Yeah, we’ve had the situation where we have moved the tour twice now. The album was meant to come out in October last year with tour dates last year. We moved to this period now and then had to move them to next year. You don’t know exactly when things will happen. Whatever happens, we’re going to have some time on our hands this year. Even if things go back to normal because we’ve had to move things to next year because of availability. I think we’ll try and fill that void by making another album and doing some recording. We have to have something to do in the meantime while we are waiting for normality to return.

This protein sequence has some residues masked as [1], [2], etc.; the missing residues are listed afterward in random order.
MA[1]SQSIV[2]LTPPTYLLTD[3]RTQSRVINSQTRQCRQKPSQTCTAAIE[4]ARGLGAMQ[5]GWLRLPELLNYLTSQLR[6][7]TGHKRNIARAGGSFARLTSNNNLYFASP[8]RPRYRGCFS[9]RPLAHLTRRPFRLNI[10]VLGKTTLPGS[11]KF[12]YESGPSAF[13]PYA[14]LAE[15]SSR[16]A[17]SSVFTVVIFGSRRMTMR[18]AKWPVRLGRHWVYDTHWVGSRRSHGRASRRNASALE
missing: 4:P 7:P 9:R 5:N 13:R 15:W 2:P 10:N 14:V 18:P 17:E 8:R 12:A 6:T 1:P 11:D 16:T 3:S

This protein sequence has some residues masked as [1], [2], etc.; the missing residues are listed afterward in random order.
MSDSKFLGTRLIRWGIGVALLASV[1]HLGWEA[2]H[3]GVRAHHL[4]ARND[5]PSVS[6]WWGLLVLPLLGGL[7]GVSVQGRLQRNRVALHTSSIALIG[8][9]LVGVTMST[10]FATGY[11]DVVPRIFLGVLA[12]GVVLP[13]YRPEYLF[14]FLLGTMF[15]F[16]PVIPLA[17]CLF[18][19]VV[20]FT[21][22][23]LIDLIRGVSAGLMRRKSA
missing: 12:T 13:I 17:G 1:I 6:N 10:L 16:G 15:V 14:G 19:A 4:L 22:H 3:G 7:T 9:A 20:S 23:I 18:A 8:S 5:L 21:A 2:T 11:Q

Did you approach the making of Endless Arcade any different compared to previous albums?
This album was due to come out in October last year and have it all done by March. As we were putting the finishing touches on it, it started to become clear that the album wasn’t going to come out. Everything was going to slow down and become hard to finish the bits and pieces to get the album out. What we did was we just slowed down at the end and spent another two or three months making sure we were happy with the mixing. I have a studio at home where we can do that but only enough space for two people in the room at the same time, socially distanced to finish the record. We feel lucky that we had a record finished before all this happened. We know people that were about to go in to the studio and had to stop. At least we had that thing that we did done in terms of the performance stuff on the record and it was ready to go.